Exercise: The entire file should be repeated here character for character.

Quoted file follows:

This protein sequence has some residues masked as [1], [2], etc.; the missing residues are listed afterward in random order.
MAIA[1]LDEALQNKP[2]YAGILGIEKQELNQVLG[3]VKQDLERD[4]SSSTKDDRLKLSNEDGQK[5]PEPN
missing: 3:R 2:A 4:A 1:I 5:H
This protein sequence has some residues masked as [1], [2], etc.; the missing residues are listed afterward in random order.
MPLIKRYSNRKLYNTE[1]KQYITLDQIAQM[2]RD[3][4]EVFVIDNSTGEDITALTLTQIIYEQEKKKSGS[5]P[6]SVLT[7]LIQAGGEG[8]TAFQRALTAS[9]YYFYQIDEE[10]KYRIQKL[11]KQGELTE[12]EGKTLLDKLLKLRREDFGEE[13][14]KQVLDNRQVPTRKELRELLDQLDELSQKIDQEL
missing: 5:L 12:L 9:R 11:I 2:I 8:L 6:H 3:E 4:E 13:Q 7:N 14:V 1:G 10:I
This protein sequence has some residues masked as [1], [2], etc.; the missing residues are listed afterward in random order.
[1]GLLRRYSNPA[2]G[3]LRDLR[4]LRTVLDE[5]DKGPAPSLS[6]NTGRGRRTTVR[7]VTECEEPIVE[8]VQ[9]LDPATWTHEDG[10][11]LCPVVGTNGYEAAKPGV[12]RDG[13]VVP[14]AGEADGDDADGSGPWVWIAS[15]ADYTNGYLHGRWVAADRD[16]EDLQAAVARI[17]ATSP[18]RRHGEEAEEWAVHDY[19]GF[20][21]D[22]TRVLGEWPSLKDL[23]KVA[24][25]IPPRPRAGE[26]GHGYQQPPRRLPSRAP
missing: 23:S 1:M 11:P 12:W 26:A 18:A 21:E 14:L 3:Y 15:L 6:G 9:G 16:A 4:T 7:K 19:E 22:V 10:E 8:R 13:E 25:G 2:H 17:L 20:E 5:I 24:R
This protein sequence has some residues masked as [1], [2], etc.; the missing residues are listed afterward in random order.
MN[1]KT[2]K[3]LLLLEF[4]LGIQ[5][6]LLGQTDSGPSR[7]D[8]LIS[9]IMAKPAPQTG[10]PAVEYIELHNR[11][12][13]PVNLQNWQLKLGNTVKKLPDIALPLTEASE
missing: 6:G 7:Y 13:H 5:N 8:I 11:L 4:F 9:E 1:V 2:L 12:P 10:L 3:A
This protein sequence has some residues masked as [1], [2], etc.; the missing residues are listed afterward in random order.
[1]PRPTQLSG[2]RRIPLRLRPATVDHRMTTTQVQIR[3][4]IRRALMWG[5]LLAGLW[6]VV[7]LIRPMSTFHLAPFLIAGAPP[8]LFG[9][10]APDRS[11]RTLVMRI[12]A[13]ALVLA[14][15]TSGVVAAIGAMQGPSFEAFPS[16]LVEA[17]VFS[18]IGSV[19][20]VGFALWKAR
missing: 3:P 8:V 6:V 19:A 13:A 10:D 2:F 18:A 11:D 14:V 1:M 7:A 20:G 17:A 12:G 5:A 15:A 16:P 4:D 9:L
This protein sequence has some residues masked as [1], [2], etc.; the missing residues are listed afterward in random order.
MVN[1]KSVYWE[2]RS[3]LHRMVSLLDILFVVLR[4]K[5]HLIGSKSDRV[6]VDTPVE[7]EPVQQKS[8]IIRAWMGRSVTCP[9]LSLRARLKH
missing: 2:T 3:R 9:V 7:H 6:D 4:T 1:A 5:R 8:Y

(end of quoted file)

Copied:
This protein sequence has some residues masked as [1], [2], etc.; the missing residues are listed afterward in random order.
MAIA[1]LDEALQNKP[2]YAGILGIEKQELNQVLG[3]VKQDLERD[4]SSSTKDDRLKLSNEDGQK[5]PEPN
missing: 3:R 2:A 4:A 1:I 5:H
This protein sequence has some residues masked as [1], [2], etc.; the missing residues are listed afterward in random order.
MPLIKRYSNRKLYNTE[1]KQYITLDQIAQM[2]RD[3][4]EVFVIDNSTGEDITALTLTQIIYEQEKKKSGS[5]P[6]SVLT[7]LIQAGGEG[8]TAFQRALTAS[9]YYFYQIDEE[10]KYRIQKL[11]KQGELTE[12]EGKTLLDKLLKLRREDFGEE[13][14]KQVLDNRQVPTRKELRELLDQLDELSQKIDQEL
missing: 5:L 12:L 9:R 11:I 2:I 8:L 6:H 3:E 4:E 13:Q 7:N 14:V 1:G 10:I
This protein sequence has some residues masked as [1], [2], etc.; the missing residues are listed afterward in random order.
[1]GLLRRYSNPA[2]G[3]LRDLR[4]LRTVLDE[5]DKGPAPSLS[6]NTGRGRRTTVR[7]VTECEEPIVE[8]VQ[9]LDPATWTHEDG[10][11]LCPVVGTNGYEAAKPGV[12]RDG[13]VVP[14]AGEADGDDADGSGPWVWIAS[15]ADYTNGYLHGRWVAADRD[16]EDLQAAVARI[17]ATSP[18]RRHGEEAEEWAVHDY[19]GF[20][21]D[22]TRVLGEWPSLKDL[23]KVA[24][25]IPPRPRAGE[26]GHGYQQPPRRLPSRAP
missing: 23:S 1:M 11:P 12:W 26:A 18:A 21:E 14:L 3:Y 15:L 6:G 9:G 16:A 4:T 7:K 19:E 22:V 10:E 8:R 13:E 25:G 2:H 17:L 20:E 5:I 24:R
This protein sequence has some residues masked as [1], [2], etc.; the missing residues are listed afterward in random order.
MN[1]KT[2]K[3]LLLLEF[4]LGIQ[5][6]LLGQTDSGPSR[7]D[8]LIS[9]IMAKPAPQTG[10]PAVEYIELHNR[11][12][13]PVNLQNWQLKLGNTVKKLPDIALPLTEASE
missing: 6:G 7:Y 13:H 5:N 8:I 11:L 4:F 9:E 1:V 2:L 12:P 10:L 3:A
This protein sequence has some residues masked as [1], [2], etc.; the missing residues are listed afterward in random order.
[1]PRPTQLSG[2]RRIPLRLRPATVDHRMTTTQVQIR[3][4]IRRALMWG[5]LLAGLW[6]VV[7]LIRPMSTFHLAPFLIAGAPP[8]LFG[9][10]APDRS[11]RTLVMRI[12]A[13]ALVLA[14][15]TSGVVAAIGAMQGPSFEAFPS[16]LVEA[17]VFS[18]IGSV[19][20]VGFALWKAR
missing: 3:P 8:V 6:V 19:A 13:A 10:D 2:F 18:A 11:D 14:V 1:M 7:A 20:G 17:A 12:G 5:A 15:A 16:P 4:D 9:L
This protein sequence has some residues masked as [1], [2], etc.; the missing residues are listed afterward in random order.
MVN[1]KSVYWE[2]RS[3]LHRMVSLLDILFVVLR[4]K[5]HLIGSKSDRV[6]VDTPVE[7]EPVQQKS[8]IIRAWMGRSVTCP[9]LSLRARLKH
missing: 2:T 3:R 9:V 7:H 6:D 4:T 1:A 5:R 8:Y